A Postal Service timekeeping error will prevent a couple thousand rural carriers from receiving their regular paycheck on time this week.
USPS says the issue is local in nature, and will affect a small fraction of rural carriers, compared to the tens of thousands of employees who were impacted by a major payroll error back in September.
As a temporary workaround, USPS is giving impacted employees the option to receive a money order in the approximate sum of their paycheck this week.
USPS spokesman David Coleman told Federal News Network in a statement Tuesday that, “due to timekeeping errors at the local level,” approximately 2,220 USPS rural carriers will not be paid through the normal process this Friday.
Coleman said supervisors are notifying impacted carriers, and that they will receive “salary advancements” in the form of a money order, starting Wednesday.
The National Rural Carriers Association (NRLCA) said in a statement that the payroll issue is “unacceptable,” and that “rural carriers expect and deserve timely compensation for work performed.”
“While these carriers are entitled to an emergency salary advance, it is egregious to fail in this most basic obligation an employer has to their employees,” the union said. “The NRLCA will use all means at its disposal to ensure affected carriers are made whole in all respects and make it clear that the service must take whatever action is necessary to ensure widespread payroll issues such as this cease.”
The timekeeping error acknowledged by USPS adds complications to a paycheck many rural carriers expected to receive this Friday — the day after Thanksgiving, and the biggest shopping day in the U.S.
USPS is also dealing with its latest pay issue as it rolls out preparations for the year-end holiday peak season.
The agency dealt with a much larger pay issue in September, when a payroll error led to more than 50,000 rural carriers seeing missing or partial paychecks nationwide.
The vast majority of those impacted — about 45,000 employees — were non-career rural carriers who cover routes for full-time career mail carriers as needed.
Rural carriers shared images with Federal News Network showing that their Sept. 1 pay stubs totaled $0 in take-home pay.
USPS offered impacted carriers a money order salary advance worth 65% of their gross pay – a rough estimate of their typical take-home pay.
The salary advances, however, left some rural carriers struggling to cover for deductions that automatically pay out of their regular paycheck or their checking account – including rent or mortgage payments.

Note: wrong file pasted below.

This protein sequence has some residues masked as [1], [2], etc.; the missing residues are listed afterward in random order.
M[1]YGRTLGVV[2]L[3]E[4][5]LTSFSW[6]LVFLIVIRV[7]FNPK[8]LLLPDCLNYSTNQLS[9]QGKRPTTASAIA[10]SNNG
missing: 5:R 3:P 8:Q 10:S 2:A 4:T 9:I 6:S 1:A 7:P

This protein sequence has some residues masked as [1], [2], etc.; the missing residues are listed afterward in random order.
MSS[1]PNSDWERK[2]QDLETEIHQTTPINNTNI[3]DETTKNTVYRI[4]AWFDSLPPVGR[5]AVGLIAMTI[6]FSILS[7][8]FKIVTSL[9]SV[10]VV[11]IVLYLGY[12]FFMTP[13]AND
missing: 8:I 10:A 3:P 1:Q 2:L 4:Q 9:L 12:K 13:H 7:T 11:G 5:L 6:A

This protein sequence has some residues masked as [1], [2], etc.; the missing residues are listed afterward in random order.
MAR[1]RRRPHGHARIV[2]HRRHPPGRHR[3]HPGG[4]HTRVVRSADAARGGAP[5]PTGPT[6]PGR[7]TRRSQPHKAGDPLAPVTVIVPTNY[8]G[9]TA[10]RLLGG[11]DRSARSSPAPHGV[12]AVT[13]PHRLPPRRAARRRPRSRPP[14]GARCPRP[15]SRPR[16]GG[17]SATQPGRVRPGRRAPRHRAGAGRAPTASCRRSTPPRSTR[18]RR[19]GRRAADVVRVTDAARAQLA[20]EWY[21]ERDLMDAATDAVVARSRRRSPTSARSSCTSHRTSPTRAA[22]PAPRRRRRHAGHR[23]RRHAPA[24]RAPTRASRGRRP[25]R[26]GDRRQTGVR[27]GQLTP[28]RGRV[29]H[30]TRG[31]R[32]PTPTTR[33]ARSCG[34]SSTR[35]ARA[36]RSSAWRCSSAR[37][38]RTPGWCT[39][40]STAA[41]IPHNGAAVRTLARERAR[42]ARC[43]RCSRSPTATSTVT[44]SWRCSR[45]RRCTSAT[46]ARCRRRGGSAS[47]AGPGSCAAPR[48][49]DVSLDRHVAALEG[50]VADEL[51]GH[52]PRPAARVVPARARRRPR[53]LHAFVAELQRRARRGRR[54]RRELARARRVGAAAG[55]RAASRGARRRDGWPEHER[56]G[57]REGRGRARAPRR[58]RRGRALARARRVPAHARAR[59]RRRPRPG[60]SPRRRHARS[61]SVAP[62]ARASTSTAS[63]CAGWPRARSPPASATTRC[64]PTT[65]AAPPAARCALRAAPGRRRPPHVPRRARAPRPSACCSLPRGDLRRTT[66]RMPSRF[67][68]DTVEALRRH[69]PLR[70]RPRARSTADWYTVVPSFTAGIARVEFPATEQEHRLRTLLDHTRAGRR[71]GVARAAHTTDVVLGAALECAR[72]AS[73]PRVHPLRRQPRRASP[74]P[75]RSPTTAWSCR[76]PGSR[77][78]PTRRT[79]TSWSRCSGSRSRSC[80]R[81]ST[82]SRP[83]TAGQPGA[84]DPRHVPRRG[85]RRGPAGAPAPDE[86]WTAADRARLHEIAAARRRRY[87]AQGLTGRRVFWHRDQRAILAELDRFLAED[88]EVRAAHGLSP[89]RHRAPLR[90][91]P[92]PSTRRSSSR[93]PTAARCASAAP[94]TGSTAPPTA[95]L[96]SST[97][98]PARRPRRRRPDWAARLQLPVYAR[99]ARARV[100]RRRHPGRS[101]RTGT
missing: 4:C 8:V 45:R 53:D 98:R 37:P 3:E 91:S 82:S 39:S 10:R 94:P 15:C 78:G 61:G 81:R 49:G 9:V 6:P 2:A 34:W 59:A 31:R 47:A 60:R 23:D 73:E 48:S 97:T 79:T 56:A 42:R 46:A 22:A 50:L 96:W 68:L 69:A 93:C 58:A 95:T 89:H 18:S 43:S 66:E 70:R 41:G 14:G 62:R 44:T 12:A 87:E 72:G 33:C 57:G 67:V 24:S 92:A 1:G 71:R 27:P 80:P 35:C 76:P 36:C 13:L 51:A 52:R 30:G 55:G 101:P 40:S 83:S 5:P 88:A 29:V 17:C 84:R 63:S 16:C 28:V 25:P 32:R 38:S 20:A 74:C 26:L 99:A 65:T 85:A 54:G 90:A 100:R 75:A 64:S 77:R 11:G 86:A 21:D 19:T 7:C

Several rural carriers said they’ve encountered multiple problems receiving their paycheck on time during their USPS careers.
A rural carrier based in Georgia told Federal News Network in September this was the eighth time he experienced pay issues – and that six of them resulted from his manager inputting his hours incorrectly.
Another carrier said in September that local management at his post didn’t issue salary advances, as directed by USPS.
NRLCA National President Don Maston said in an interview last month that the USPS payroll error caused more of a headache than any other IT glitch of its kind in recent history.
Maston also said the incident should serve as a warning sign for USPS to update its legacy system.
“It’s just really an indication they need to take a little bit of money and look at redoing their payroll system,” Maston said. “The Postal Service has an antiquated system that needs to be updated. It’s been around for decades … It’s only a matter of time before something happens again.”
While Maston said the September incident was the first time he’d seen a payroll error of that magnitude, he said that “every pay period, there are issues that affect some carrier somewhere.”
“Every pay period, there are issues within the system, because there is a human element as well. It’s not just the old system, but there is a human element of inputting payroll codes and data into a system. If that local postmaster or supervisor makes an error in the code they put in, then the carrier is forced to go through this payroll adjustment process,” Maston said.
The September payroll error drew scrutiny from lawmakers, who pressed USPS for updates on how soon rural carriers would receive their back pay.
USPS told lawmakers in a Sept. 29 letter that many of the more than 50,000 impacted rural carriers had been made whole, and that, “with limited exceptions,” it paid carriers what they were owed within one or two pay periods.
But affected carriers told Federal News Network last month that USPS still hadn’t paid them the correct amounts, and that not receiving their paycheck on time led to overdraft fees from their banks.
The situation marked a breaking point for one rural carrier, who said he quit working for the agency.
Several rural carriers waiting on their back pay contacted their state Labor Departments. That led to the federal Labor Department looking into the issue.
A Labor Department spokesperson told Federal News Network in late October that the department’s Wage and Hour Division “has an open investigation into USPS.”
“No additional information can be provided as it is ongoing,” the spokesperson said.